Mancinetti, Jeff. “Cleveland Institute of Art Alumni Profile: Michael Symon’s B Spot.” Video. Posted by Douglas Trattner on Fresh Water, 4 March 2011. http://www.freshwatercleveland.com/features/ciaalumsatbspot031411.aspx Sobota, Paul. Front Room Gallery. http://www.frontroomcleveland.com/gallery.html

Paul Sobota Scrape, 2012 Giclée print; 50x40 in.

Paul Sobota Search for Water, 2012 Giclée print; 50x40 in.



Dana Schutz Brooklyn

b. 1976, Livonia, MI BFA, Cleveland Institute of Art, 2000 MFA, Columbia University, 2002 petzel.com/artists/dana-schutz

Daniel Belasco’s profile for Art in America makes an excellent introduction to the art of Dana Schutz, even though a number of monographs have also been published during the decade since she graduated from CIA and then Columbia University. Belasco explains that “Dana Schutz’s breakthrough painting series of 2002, ‘Frank from Observation,’ jarred the art world at the turn of the new century.” He implies that critics, museum curators, and collectors were already anticipating the arrival of an artist (or generation of artists) to set the tone for the next millennium.

birth as an intuition, as a ‘vision.’ A vision which, once it has taken off, begins corresponding to its own rules of existence, as if the ‘text’—which up to then was its environment—was a precondition that it could finally free itself from.”

Schutz’s meteoric career then received additional impetus when New York’s Museum of Modern Art acquired her 2005 painting Presentation, in part a condensation of “the anger and sense of powerlessness that gripped the American left after 9/11” (illustrated in Schwabsky 15). Overall, Belasco notes: “In skewering traditions of painting and representation, Schutz deploys an exhilarating mixture of humor and indignation, optimism and pessimism. It seems an effective tactic in rethinking painting in the new era.” As both Belasco and other reviewers of Schutz’s paintings have observed, neither the vigorous, thickly applied paint nor the massive scale of her work are easily studied in the reproduced images dominating her considerable web presence, and these physical elements contribute greatly to the overall impact of her work. In 2011 Schutz won the Roy R. Neuberger Prize, awarded every two years to an early-career artist and resulting in a retrospective exhibition and catalog. As a result, Dana Schutz: If the Face Had Wheels was on view first at the Neuberger Museum of Art in Purchase, NY, before traveling in 2012 and 2013 to the Miami Museum of Art and the Denver Art Museum. The Neuberger exhibition notes on line observe: “Dana Schutz combines fantasy and reality, humor and horror, to create figurative paintings that abound with expressionist energy. One of the most important young artists to emerge in the past ten years, she developed a distinctive visual style characterized by vibrant color and raw and tactile brushwork.” (Those unable to visit one of these venues in person may be interested in watching the 81-minute illustrated lecture she gave to art students at Boston University during 2008.) The great impact of Schutz’s paintings, to return to Belasco’s profile, resides in “drawing her materials from science, history, fiction and popular culture, and using a high-keyed palette and energetic brushwork,” so that “her unsettling imagery and dark scenarios feel at once primordial and very much of the moment.” Alessandro Rabottini, author of an essay for the Gabriella Belli monograph, posits the existence of another non-pictorial lack of cohesion in Schutz’s work, which he views as another “fundamental origin of the enigma that this work nourishes itself with.” Rabottini writes that Schutz allows “a sort of permeability … between the sketch and the literary draft,” so that her “subject” operates as “an improvised nucleus of a cinematographic scene and the image in its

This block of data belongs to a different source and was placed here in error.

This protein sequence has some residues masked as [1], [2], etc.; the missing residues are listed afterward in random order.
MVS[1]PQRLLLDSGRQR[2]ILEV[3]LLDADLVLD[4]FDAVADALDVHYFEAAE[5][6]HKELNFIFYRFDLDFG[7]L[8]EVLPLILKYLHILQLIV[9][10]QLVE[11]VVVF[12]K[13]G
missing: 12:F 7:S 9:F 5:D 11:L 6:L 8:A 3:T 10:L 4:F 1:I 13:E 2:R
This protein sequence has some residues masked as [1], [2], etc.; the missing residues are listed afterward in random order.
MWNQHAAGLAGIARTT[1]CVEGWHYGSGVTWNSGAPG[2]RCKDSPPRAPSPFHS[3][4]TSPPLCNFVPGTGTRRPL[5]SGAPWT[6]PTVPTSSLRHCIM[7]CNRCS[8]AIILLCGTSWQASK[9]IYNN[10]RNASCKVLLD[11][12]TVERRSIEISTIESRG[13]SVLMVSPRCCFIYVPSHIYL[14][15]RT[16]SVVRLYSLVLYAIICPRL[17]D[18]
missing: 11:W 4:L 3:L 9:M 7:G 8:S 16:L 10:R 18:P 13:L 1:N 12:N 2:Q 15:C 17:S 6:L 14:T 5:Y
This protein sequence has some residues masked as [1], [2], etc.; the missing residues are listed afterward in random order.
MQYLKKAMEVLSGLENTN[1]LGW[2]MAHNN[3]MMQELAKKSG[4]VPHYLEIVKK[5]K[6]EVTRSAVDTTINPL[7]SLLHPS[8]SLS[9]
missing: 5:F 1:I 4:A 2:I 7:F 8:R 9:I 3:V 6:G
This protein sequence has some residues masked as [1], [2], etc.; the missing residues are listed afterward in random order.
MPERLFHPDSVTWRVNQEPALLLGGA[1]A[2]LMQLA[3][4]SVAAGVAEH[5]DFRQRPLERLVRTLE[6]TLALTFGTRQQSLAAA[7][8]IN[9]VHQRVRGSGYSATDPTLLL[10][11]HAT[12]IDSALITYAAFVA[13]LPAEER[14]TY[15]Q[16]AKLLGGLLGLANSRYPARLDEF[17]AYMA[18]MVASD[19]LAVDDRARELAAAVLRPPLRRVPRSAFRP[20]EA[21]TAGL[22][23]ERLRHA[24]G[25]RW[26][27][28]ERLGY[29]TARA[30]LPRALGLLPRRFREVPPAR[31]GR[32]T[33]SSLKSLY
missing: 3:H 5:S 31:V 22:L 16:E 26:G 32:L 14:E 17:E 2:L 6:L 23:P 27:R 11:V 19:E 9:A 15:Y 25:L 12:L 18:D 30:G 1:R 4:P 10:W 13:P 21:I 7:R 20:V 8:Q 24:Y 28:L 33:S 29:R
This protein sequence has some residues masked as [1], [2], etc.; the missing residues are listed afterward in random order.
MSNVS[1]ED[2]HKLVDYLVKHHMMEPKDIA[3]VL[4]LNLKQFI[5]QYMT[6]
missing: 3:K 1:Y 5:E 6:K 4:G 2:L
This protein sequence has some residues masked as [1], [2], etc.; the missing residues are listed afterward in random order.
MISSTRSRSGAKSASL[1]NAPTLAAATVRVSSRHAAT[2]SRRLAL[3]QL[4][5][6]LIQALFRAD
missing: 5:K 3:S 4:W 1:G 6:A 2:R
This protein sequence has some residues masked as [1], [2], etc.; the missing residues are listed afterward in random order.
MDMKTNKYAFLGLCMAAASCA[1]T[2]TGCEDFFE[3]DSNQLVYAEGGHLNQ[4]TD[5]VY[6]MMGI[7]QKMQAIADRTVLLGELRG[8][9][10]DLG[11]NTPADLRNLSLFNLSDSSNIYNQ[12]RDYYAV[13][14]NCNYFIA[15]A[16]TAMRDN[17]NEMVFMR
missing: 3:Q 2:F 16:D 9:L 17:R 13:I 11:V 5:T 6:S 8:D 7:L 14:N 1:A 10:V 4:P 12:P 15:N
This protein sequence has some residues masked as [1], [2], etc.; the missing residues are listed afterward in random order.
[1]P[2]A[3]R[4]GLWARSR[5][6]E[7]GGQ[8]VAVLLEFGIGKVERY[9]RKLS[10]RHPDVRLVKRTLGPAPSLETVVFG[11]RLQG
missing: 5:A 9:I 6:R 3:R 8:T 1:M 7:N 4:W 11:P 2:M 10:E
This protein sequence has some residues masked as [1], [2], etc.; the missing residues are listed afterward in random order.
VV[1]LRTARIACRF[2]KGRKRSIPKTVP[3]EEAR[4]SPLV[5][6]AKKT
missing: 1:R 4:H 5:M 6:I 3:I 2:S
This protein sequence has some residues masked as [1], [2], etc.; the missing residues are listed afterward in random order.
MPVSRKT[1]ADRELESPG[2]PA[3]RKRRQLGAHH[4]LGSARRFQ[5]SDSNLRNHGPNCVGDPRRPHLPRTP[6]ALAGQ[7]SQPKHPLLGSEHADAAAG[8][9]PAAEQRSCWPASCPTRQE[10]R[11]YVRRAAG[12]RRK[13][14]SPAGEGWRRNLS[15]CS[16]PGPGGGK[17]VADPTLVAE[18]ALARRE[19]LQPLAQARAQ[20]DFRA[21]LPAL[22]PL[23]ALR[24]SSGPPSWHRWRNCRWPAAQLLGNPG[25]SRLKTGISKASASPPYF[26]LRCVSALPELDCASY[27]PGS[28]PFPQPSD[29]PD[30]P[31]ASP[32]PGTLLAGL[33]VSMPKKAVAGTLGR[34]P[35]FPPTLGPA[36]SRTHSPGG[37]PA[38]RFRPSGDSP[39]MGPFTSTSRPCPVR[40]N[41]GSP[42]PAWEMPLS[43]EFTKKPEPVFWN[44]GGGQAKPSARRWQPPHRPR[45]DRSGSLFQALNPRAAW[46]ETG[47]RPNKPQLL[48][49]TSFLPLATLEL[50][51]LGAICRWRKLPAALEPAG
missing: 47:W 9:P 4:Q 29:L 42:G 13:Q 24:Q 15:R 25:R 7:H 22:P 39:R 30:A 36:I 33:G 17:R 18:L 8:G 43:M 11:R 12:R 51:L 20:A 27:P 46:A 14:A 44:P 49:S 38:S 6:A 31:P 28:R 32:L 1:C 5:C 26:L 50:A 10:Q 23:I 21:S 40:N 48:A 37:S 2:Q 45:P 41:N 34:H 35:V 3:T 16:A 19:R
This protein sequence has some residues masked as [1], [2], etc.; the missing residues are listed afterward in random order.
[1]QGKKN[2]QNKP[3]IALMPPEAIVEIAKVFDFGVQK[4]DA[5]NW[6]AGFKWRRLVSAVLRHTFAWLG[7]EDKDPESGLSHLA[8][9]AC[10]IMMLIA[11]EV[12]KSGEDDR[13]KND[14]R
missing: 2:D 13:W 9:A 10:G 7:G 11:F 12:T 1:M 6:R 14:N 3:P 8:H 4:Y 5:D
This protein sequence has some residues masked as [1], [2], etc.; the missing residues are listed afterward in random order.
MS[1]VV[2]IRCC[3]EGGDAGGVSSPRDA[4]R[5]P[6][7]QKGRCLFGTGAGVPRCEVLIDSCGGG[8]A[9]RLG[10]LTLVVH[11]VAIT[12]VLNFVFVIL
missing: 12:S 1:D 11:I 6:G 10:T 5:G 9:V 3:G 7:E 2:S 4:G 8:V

Absorbing ideas and influences from art history, both classic and contemporary, Dana Schutz is equally preoccupied with exploring the vicissitudes of each scenario she ponders: a series based on Frank, the last human on earth; the difficulty of finding food or community in such an ultimate degree of isolation; the consequences of obsessing on one activity or preference; the culpability of witnesses to political rule and aggression; or speculative explorations of what we would do, if … In a world of increasing closeness, Schutz designs windows into her own psyche, where we find reflections of emotions we know exist, but can not always admit.